The impact of a smartphone meditation application on anesthesia trainee well-being

Philip C. Carullo, Elizabeth A. Ungerman, David G. Metro, Phillip S. Adams

Research output: Contribution to journalArticlepeer-review


Study objective: Physician burnout is a pervasive problem in the United States. The goal of this study was to investigate use of the smartphone meditation application Headspace® as a well-being improvement tool in anesthesia trainees. Design: Prospective self-controlled observational study. Setting: Anesthesia training program in an academic hospital. Subjects: Resident and fellow trainees in the Department of Anesthesiology and Perioperative Medicine at the University of Pittsburgh Medical Center. Interventions: Resident and fellow trainees were given a free 1-year subscription to the mindfulness application. Participation was voluntary and included questionnaires at baseline, 1 month, and 4 months for assessment of burnout and well-being. Questionnaires were linked with the use of de-identified codes and completed via REDCap. Questionnaires included the abbreviated Maslach Burnout Inventory, Becks Depression Index, Cohens Stress Score, Pittsburgh Sleep Quality Index, and a Headspace® Self-Reporting Questionnaire. Measurements: Depression, stress, sleep quality, emotional exhaustion, depersonalization, and personal achievement. Main results: Of 112 trainees eligible to participate, 71 completed baseline questionnaires, 54 created application accounts, and 29 completed the entire questionnaire protocol with 4 months of app use. Application use was associated with reduced depression scores and increased feelings of personal achievement at both 1 month (p = 0.003, p = 0.066) and 4 months (p = 0.011, p = 0.005). Burnout from feelings of depersonalization and emotional exhaustion did not improve with application use. Over the study period, trainees completed 786 meditation sessions, accounting for 6123 min of app engagement. Conclusions: Findings of decreased depression scores and improved feelings of personal achievement suggest that Headspace® could serve as a mindfulness tool for incorporating meditation into the daily practice of anesthesia trainees in an effort to improve well-being.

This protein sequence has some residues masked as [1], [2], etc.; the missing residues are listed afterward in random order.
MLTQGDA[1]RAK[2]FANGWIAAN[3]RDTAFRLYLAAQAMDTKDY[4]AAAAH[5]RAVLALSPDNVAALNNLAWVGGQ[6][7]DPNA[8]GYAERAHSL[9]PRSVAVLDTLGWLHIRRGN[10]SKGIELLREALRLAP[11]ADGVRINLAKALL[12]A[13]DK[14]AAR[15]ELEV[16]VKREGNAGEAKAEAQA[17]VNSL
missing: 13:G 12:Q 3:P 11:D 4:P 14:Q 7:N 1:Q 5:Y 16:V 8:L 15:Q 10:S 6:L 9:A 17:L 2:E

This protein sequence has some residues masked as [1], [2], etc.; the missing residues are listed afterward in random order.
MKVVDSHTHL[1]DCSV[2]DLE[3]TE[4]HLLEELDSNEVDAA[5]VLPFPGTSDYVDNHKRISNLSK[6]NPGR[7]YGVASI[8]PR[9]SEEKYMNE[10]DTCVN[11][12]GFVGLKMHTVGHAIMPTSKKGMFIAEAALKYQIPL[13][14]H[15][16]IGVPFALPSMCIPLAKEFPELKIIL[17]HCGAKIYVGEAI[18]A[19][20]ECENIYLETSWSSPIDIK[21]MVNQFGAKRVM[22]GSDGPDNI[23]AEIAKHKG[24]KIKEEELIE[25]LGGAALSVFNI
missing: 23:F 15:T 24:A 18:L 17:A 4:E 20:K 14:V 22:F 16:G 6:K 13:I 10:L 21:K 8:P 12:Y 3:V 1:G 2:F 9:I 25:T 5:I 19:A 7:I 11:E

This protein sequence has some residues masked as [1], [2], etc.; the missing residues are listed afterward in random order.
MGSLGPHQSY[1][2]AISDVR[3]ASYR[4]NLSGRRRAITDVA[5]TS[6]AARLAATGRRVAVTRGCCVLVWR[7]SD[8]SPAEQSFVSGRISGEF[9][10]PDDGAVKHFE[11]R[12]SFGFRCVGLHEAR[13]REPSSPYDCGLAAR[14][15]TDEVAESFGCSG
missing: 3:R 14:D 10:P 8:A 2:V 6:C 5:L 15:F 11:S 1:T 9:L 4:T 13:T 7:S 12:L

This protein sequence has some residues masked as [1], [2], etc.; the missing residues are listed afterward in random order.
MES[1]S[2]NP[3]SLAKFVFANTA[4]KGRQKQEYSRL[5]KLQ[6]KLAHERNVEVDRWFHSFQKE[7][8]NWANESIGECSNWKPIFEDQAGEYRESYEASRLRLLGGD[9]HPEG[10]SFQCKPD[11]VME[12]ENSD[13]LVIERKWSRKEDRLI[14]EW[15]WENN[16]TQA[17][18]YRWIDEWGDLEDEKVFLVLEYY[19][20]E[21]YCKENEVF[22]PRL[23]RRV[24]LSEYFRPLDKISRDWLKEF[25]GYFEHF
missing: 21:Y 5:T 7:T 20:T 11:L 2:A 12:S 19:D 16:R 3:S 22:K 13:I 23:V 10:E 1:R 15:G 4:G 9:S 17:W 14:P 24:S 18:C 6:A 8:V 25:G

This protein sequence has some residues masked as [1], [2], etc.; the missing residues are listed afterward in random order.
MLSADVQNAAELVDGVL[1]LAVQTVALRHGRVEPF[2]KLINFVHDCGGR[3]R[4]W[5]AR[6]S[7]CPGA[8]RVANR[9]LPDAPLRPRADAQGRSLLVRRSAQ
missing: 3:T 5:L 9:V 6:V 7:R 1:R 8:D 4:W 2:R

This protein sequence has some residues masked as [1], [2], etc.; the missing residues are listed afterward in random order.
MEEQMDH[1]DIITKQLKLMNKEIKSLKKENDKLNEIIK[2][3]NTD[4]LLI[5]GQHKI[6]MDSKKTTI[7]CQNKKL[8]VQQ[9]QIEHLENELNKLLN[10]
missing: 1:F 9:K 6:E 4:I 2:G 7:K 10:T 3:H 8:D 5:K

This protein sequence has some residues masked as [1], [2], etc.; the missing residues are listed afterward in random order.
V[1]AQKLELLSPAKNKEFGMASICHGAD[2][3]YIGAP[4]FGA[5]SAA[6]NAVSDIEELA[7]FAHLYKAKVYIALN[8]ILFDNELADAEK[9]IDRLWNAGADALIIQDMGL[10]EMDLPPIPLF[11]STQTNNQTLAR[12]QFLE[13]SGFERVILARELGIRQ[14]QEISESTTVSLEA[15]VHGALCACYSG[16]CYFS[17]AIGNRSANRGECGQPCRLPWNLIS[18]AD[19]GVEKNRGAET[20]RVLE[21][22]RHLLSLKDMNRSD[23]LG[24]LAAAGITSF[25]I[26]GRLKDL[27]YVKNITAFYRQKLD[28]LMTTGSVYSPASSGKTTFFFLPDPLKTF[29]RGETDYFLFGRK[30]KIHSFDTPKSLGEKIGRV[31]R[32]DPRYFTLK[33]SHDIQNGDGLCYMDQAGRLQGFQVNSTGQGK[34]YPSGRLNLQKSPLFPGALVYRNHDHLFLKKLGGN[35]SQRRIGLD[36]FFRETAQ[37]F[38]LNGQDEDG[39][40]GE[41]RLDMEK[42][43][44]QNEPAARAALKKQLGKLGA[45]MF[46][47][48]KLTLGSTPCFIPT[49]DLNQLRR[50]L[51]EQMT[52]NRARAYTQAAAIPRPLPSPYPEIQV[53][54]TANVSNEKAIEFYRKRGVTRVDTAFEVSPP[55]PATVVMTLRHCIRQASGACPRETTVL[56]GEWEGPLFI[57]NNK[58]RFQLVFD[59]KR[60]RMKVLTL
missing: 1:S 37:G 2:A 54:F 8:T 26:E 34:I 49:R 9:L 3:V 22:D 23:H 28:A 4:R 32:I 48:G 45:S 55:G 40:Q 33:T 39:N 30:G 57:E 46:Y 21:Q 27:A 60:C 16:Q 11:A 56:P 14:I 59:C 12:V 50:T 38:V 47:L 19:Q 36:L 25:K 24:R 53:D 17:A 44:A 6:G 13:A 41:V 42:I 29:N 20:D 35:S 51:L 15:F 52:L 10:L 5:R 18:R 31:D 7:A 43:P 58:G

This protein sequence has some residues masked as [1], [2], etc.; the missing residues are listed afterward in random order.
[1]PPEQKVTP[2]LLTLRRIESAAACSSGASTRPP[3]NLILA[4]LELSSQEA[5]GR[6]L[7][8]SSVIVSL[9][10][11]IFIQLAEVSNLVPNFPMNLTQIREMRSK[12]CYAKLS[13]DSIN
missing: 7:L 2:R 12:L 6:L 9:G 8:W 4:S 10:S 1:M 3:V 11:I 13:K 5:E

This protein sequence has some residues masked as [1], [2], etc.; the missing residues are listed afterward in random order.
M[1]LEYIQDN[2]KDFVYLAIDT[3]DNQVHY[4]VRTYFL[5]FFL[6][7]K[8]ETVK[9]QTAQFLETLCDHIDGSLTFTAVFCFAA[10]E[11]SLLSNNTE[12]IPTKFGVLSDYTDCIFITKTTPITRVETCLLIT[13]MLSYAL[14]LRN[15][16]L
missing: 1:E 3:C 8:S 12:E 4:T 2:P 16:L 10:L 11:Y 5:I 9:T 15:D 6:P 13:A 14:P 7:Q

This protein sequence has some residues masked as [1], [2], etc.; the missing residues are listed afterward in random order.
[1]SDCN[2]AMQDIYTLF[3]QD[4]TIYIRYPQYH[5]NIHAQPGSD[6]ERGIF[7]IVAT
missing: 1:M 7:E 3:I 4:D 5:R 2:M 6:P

Original languageEnglish (US)
Article number110525
JournalJournal of Clinical Anesthesia
StatePublished - Dec 2021


  • Anesthesia education
  • Graduate medical education
  • Meditation
  • Mindfulness
  • Trainee
  • Wellness

ASJC Scopus subject areas

  • Anesthesiology and Pain Medicine


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